Sunday, February 13, 2011

Seth Arnold in the revolutionary war- a twisty path

Today, while cruising member connect on, I found reference to my 5th great grandfather, Seth Arnold. The reference referred to his being a founding father of Haddam, Connecticut. This led to a web search about Haddam, and then on to yet another site, this one with several references to the Arnold Family and the part they played in Hartford and Haddam. There was also a reference to Seth Arnold's service in the Revolutionary War.

Hmmm, this was new to me.....

A search of Ancestry found several references to his war service (hey Ancestry, why no shaky leaf hints?). This led me to search


The Revolutionary War Rolls and Pension Records of Seth Arnold. Lots a good information, including his sworn affidavit in 1832 (he lived to be over 100)

He served multiple times during then war and was in several battles. He was also captured while serving on a French privateer (Revenge of Fourteen Guns) and was held for several months on the prison ship Good Hope (which burned out from under him). Below is the first page of his oath followed by a full transcription.

"State of Vermont
County of Windham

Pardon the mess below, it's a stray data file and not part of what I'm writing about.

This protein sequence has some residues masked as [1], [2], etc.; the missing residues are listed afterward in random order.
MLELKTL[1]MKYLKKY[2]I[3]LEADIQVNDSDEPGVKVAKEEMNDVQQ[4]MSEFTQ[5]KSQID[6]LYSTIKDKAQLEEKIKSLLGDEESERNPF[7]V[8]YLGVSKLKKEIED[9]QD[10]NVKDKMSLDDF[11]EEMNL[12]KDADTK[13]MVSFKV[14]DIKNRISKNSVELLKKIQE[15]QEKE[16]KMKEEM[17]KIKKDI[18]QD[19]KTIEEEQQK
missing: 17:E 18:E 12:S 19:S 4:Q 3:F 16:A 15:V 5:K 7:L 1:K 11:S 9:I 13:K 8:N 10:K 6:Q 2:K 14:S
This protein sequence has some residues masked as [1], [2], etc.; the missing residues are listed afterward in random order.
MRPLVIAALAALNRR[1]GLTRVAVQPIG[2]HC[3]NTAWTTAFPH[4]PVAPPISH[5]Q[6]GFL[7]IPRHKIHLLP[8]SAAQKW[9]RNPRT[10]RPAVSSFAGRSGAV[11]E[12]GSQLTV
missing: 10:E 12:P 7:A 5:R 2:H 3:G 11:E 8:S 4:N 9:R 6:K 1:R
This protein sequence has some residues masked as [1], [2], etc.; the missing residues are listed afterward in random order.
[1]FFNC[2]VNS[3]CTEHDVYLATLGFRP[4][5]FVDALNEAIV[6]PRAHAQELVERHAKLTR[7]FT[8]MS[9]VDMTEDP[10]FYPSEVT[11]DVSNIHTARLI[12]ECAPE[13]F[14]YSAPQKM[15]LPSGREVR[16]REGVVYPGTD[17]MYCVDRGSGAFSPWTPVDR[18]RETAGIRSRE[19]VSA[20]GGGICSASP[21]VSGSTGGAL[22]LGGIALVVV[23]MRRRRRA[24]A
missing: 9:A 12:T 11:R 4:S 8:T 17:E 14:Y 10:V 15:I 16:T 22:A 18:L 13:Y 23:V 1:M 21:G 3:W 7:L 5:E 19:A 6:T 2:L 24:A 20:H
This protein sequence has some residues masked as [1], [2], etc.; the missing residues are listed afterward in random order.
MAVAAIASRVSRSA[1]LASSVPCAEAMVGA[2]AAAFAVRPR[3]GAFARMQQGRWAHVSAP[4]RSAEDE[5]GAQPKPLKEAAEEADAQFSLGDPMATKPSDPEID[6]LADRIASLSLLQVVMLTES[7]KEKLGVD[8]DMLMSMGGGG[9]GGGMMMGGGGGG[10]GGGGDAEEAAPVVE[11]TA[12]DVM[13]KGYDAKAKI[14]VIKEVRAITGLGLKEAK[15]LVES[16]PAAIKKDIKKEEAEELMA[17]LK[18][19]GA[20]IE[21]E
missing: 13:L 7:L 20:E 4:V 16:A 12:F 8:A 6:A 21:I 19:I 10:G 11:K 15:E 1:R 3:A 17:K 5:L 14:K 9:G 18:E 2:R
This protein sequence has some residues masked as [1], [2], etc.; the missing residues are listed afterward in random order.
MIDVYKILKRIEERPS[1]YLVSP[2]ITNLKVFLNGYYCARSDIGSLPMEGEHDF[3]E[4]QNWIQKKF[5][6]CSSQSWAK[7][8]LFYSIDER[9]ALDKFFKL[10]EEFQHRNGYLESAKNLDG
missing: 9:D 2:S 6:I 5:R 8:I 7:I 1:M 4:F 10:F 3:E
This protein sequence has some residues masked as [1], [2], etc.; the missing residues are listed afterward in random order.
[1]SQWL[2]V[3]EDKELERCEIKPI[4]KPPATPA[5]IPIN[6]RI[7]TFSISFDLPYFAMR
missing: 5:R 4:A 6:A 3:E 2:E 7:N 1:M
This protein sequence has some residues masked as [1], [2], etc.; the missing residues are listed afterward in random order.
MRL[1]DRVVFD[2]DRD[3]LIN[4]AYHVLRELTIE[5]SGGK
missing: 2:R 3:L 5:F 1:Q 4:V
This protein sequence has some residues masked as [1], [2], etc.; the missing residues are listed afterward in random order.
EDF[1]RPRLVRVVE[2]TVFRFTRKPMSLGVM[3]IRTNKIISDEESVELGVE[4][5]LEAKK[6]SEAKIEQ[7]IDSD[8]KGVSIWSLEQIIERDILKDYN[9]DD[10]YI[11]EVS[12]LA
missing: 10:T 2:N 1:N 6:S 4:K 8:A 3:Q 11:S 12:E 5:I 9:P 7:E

On this twenty fifth day of July D 1832 personally appeared in the open Court before the probate Court in and for the District of Westminster in the County of Windham and state of Vermont now sitting Seth Arnold a resident of the town of Westminster in the District County and State aforesaid aged eighty four years who geing ??? duly sworn according to law doth on his oath make the following declaration in order to obtain the benefits of the Act of Congress passed June 7th, 1832___ That he entered the service of the United States under the following name officers and served as herein stated that is to say that he was born in Haddam in the County of Middlesex and the State of Connecticut on the 3rd day of September 1747 as appears by the record in his bible copied about fifty years ago from the minute in his father's family bible - that being in April 1775 an alarm was given that the regulars were killing our people near and he being twenty seven years of age volunteered and repaired to Roxbury for one month under, to the best of his recollection, Captain Abraham Tyler. After his return to Haddam and in June following he enlisted for six months in the Company of Capt. ____Gale of Killingsworth in Colonel Parsons regiment and Genl. Spencer's brigade and repaired to New London where the company was stationed until midsummer when he was marched to Roxbury aforesaid and remained there until the expiration in December of his term of enlistment which was six month. He then returned to his native place and labored at his calling until April 1776 when he was drafted to go under Captain Brainard of Haddam to go to New York which he did and served one month when he returned with the company almost immediately after his return (the precise time he cannot recollect) he enlisted as a sergeant for eight months into what was called the new levies and into the company of Capt. Cornelius Higgins, James Arnold Lieut? and Samuel Scovel Ensign_ the regiment was commanded by Col (afterwards General) Douglas, Lieut. Col Arnold of Deershaw and Major_Porter and was marched to New York and was stationed in Stone Street until he was marched on to Long Island from where in two or three days they were forced to retreat back in the night and he came to his old quarters in the city where he remained until ???? out to Turtle Bay From that place after a skirmish, in which he recollects seeing Major Porter go over to the enemy and surrender himself, the regiment was driven and retreated by order of Gen Spencer as he understood to White Plains. The regiment aforesaid and believes a part of another regiment under one B??? but of this last fact his not certain was there marched out to check the advance of the enemy and ranged behind a stone wall under protection of which he and the rest of the troops fired upon the enemy advancing up the hill until they were obliged by superior numbers to give way and retreat back and encamp on White Plains and soon after were marched to Harlaem? Heighths and thence to North Ca?tte where he remained until (as he thinks and believes) early in January when he was discharged most of the troops having left there before-- at the time of his discharge he assisted in pulling out the tents, which were deeply buried in the snow. Soon after his return to Haddam he returned to the vicinity of New York under a three months enlistment under Capt _ Himes, Jarnel? Smith being one of the under officers and joined the regiment in a very very severe snow storm. This short term of service being completed he again returned to Haddam but soon after went to New London and entered on board the Revenge of Fourteen guns of which Captain's name was Pavkee and the first officer Mott and in